Jonathan Carney

Kreisler, Sarasate: Parlor Pieces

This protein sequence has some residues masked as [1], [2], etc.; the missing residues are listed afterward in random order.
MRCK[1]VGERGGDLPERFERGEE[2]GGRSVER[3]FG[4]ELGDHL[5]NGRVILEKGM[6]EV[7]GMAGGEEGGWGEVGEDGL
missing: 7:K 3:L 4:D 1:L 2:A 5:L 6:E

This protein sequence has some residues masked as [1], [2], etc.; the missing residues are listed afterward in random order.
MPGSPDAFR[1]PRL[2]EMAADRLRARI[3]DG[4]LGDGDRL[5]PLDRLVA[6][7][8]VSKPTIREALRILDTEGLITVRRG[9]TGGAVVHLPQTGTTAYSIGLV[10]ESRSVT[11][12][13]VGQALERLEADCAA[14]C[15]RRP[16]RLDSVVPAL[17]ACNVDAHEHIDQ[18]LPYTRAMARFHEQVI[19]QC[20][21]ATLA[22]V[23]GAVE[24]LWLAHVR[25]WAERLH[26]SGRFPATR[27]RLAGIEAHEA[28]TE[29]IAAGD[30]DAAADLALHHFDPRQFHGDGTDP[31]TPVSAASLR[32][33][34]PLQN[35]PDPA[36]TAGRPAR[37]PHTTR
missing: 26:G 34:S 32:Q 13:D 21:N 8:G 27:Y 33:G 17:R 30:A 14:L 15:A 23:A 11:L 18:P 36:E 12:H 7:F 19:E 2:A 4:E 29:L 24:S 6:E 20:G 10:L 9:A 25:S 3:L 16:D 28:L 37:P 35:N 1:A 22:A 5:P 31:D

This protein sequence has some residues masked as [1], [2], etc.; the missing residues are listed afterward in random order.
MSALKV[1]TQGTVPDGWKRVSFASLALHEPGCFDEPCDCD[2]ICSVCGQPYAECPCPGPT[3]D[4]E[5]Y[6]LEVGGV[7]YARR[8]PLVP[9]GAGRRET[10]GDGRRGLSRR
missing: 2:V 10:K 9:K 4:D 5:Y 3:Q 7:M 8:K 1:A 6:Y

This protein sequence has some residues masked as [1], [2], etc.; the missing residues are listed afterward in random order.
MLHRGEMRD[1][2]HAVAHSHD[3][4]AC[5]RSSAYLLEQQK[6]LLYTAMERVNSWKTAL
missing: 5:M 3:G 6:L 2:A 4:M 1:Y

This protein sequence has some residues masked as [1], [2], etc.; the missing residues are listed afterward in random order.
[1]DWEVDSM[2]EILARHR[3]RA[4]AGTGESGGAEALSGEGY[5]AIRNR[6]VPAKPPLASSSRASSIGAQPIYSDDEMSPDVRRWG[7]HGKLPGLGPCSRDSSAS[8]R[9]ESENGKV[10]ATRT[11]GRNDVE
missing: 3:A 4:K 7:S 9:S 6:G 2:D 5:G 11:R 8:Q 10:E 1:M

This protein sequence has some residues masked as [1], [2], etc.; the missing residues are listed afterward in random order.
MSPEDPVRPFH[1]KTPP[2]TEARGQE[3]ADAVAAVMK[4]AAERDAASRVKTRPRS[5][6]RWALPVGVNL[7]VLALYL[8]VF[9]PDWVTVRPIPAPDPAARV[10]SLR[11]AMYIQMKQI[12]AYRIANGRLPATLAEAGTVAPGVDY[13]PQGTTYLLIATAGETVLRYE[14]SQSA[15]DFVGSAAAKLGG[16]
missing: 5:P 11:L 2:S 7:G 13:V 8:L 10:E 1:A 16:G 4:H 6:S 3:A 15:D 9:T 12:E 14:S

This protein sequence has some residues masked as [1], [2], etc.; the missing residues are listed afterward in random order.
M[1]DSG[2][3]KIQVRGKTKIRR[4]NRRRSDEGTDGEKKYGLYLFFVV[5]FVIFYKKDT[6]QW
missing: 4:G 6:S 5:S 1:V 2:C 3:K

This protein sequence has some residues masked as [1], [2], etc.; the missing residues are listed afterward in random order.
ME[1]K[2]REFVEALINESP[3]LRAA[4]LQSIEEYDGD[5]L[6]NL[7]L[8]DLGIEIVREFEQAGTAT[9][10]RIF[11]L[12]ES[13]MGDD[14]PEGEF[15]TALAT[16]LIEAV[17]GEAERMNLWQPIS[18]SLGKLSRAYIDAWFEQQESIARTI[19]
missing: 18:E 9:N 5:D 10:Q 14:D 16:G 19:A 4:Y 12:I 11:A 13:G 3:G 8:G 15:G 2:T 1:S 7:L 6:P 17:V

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The Royal Philharmonic Masterworks Audiophile Collection isn't especially outstanding in the engineering department, and this release has nothing to do with Britain's Royal Philharmonic Orchestra. Violinist Jonathan Carney and pianist Gloria Carney, son and mother interestingly enough, are American. These recordings were made in the 1990s and released in 1997 by the mass-marketeer Sheridan Square Entertainment. The booklet bills the music as "parlor pieces," but in fact these works were performed by the great violin virtuosos Fritz Kreisler and Pablo de Sarasate in concerts attended by thousands of people. Sherlock Holmes and Dr. Watson take the afternoon off in "The Red-Headed League" to hear Sarasate play. They're durable crowd-pleasers, hoary perhaps, but fine tests of a young player's technique. They've even enjoyed a certain revival as modernist asceticism has declined. Plenty of discs have been devoted to one or the other, but they make a good program together, with the variety of technical display in the Sarasate pieces balanced by the elaborate sentiment in Kreisler favorites like the Liebesleid-Liebesfreud (Love's Suffering -- Love's Joy) pair. The Carney duo fares distinctly better with the former; Kreisler's lush tone is better served by Joshua Bell, who has championed the Austrian violinist. For that matter, there are stronger recordings of Sarasate, such as that by the young Chinese artist Tianwa Yang. As a budget release, however, this is suited for commute listening and the like. The booklet contains various errors; Sarasate was born in Pamplona, not Pamploma, and his Habanera is given a tilde where none belongs.

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